The workshop is organized by International Doctoral School of Ilia State University in cooperation with Georg-August University of Goettingen.
The Digital Revolution shapes our societies in many ways. We are facing a profound transformation of economy, entertainment, or everyday communication. At the same time, digitisation has an impact on academia. The sciences have conducted computer-based research for decades, running data-driven experiments. The humanities, however, do not show a long tradition of digital means of research.
This situation is changing. “Digital Humanities” (DH) have evolved at many universities around the globe. The young and growing DH apply a variety of digital techniques. For instance, texts are digitised and annotated with metadata, making them machine-readable. Thus, we can analyse thousands of texts in seconds: The computer identifies topics within the mass of documents. Semantic relations between mentioned persons or places may also become visible, allowing for the reproduction of networks. Visualisations of these networks serve as tools of further enquiry. Additionally, we can assess the emotional tone or stylistic similarity between source texts. Algorithms make that possible. In a nutshell, digital means of text analysis go way beyond the identification of single key words. They allow for an expanded access to the material, complementing traditional hermeneutic approaches. However, DH research does not solely deal with texts but also with images, audio recordings, or films. The relevant techniques allow for quantitative or qualitative analyses alike. Beyond that, the DH concentrate on digital editions, digital publishing, and other areas of interest. In total, “Digital Humanities” is a label for a lot of things, but always for digital approaches in the humanities. In practice, scholars work hand in hand with computer scientists or develop competencies in computational methods themselves.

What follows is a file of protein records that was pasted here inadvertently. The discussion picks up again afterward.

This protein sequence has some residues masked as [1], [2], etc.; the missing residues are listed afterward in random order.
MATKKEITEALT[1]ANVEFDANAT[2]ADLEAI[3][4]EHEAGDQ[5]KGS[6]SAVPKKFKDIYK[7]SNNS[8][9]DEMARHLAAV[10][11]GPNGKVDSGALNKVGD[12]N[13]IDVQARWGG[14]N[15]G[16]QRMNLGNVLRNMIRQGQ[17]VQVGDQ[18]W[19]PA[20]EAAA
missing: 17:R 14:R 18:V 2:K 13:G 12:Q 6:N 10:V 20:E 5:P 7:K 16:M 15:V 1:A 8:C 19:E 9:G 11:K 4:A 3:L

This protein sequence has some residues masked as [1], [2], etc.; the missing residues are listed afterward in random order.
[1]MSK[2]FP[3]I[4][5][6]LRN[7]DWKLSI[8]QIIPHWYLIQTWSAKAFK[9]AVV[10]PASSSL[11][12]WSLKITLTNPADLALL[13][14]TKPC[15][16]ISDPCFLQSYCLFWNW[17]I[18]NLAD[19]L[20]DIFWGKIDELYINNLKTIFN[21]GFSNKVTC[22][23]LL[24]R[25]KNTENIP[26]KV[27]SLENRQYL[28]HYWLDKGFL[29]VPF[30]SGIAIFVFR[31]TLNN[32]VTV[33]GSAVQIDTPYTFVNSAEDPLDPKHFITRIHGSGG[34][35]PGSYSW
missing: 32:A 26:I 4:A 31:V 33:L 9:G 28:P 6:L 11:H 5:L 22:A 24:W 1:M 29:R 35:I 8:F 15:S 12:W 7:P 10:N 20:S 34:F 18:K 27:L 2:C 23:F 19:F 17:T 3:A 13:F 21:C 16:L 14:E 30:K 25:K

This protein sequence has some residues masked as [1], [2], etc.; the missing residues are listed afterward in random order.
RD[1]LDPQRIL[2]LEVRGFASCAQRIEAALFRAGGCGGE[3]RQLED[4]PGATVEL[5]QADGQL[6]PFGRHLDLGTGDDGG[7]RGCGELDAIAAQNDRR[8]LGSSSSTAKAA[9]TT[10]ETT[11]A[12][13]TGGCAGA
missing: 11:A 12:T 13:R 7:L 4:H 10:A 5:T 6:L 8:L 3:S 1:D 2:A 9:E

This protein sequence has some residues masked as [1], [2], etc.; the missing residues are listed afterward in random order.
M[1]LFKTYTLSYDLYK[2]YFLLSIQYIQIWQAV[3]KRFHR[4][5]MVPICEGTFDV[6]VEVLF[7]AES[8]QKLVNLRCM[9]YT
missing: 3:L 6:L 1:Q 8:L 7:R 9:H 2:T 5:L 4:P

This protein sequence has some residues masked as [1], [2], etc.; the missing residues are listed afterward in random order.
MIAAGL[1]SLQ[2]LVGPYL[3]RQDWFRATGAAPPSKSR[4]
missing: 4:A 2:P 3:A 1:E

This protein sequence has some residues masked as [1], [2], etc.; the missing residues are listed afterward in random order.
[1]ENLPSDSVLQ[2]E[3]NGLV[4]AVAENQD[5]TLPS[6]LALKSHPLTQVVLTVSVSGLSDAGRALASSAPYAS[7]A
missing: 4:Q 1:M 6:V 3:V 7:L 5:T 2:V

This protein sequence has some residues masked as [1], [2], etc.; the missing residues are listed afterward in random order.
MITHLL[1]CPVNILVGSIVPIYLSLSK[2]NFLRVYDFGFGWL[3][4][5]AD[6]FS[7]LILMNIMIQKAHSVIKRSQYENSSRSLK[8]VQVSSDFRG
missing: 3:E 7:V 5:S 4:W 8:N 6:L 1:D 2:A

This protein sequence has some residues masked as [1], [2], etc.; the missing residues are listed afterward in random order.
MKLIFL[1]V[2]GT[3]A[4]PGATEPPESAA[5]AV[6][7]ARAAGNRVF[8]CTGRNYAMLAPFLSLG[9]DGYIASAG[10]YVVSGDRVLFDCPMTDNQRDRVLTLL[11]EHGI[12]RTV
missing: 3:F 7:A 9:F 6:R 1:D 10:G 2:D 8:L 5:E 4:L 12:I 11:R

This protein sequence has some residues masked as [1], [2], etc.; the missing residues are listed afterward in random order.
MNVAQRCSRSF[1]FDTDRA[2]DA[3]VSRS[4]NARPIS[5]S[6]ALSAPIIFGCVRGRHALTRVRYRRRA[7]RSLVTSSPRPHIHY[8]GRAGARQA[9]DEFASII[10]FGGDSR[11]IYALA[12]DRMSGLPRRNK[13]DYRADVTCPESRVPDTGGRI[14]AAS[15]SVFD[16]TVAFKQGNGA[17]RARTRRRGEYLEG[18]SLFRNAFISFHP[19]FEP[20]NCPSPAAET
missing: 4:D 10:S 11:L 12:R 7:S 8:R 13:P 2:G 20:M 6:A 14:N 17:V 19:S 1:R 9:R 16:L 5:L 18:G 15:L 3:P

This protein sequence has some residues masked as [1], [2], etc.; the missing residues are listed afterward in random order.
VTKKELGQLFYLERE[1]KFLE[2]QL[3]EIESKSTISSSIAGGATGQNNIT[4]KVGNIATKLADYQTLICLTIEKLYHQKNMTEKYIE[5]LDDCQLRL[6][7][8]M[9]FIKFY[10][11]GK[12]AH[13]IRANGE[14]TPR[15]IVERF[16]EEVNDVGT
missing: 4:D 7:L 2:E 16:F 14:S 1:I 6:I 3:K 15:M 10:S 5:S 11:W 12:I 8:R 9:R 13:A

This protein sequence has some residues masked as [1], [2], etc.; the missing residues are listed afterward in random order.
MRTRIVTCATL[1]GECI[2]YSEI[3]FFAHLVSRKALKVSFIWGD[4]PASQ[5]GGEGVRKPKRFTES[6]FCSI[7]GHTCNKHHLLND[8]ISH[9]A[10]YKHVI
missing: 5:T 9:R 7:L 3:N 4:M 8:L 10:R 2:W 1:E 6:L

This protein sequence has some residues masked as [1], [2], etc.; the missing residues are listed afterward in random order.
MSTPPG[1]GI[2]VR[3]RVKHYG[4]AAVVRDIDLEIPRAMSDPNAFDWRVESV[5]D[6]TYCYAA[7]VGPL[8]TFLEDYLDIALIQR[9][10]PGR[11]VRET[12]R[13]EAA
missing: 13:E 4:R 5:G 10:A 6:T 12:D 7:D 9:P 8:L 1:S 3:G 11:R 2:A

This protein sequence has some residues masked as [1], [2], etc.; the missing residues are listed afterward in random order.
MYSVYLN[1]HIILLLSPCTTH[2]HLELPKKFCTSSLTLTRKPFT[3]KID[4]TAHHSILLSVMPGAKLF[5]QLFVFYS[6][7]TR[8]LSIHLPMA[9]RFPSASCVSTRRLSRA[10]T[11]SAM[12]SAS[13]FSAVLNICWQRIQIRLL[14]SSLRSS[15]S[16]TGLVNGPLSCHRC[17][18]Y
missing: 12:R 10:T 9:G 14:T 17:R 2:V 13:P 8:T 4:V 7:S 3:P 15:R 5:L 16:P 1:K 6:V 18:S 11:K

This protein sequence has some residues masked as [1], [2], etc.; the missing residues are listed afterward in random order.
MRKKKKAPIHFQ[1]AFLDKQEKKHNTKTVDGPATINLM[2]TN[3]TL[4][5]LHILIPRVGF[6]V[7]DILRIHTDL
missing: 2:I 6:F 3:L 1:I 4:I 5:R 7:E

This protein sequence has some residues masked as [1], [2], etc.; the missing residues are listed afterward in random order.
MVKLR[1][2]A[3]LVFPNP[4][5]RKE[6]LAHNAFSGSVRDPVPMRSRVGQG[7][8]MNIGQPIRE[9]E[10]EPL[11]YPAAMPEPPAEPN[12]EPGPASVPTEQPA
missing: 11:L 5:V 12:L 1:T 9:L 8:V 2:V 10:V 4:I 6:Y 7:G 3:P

As a member of the DH family, Digital History benefits from the interdisciplinary interchange. For instance, historians analyse texts by applying computational linguistic methods. However, historians have other research questions and research objects than linguists, philologists, or philosophers. Digital History addresses its own challenges and requirements when it comes to the application of digital techniques.
In this workshop, we will highlight prominent DH methods. Additionally, we will examine some possibilities of application for historians – spanning from text analysis for discourse analyses to the display of historic events in interactive maps, in order to investigate spatio-temporal correlations. After a brief overview, the focus of the workshop will be on discussion: How might digital methods support your research? What are benefits and boundaries of these techniques? How can we use them as new tools, not substituting traditional methods but rather complementing them? Does the digitalshift alter the self-conception of our discipline? We will tackle questions like these together.
Christian Wachter is a research associate at the Department of Medieval and Modern History, University of Goettingen. He teaches theory and methodology of history. His research focuses on Digital History, theory and methods of history, nationalism and antisemitism.
This online workshop will take place under the roof o IDS and will be open to all PhDs and early stage postdocs.
The online workshop will take place on 10th of May and will last 90-120 min. Starting time is 14:00.
Format of the workshop: Christian Wachter will deliver short (20 min) introduction speech followed by discussion/question round.
If you are interested in this workshop please, click here to get registered. Application deadline is 9 th of May 18:00.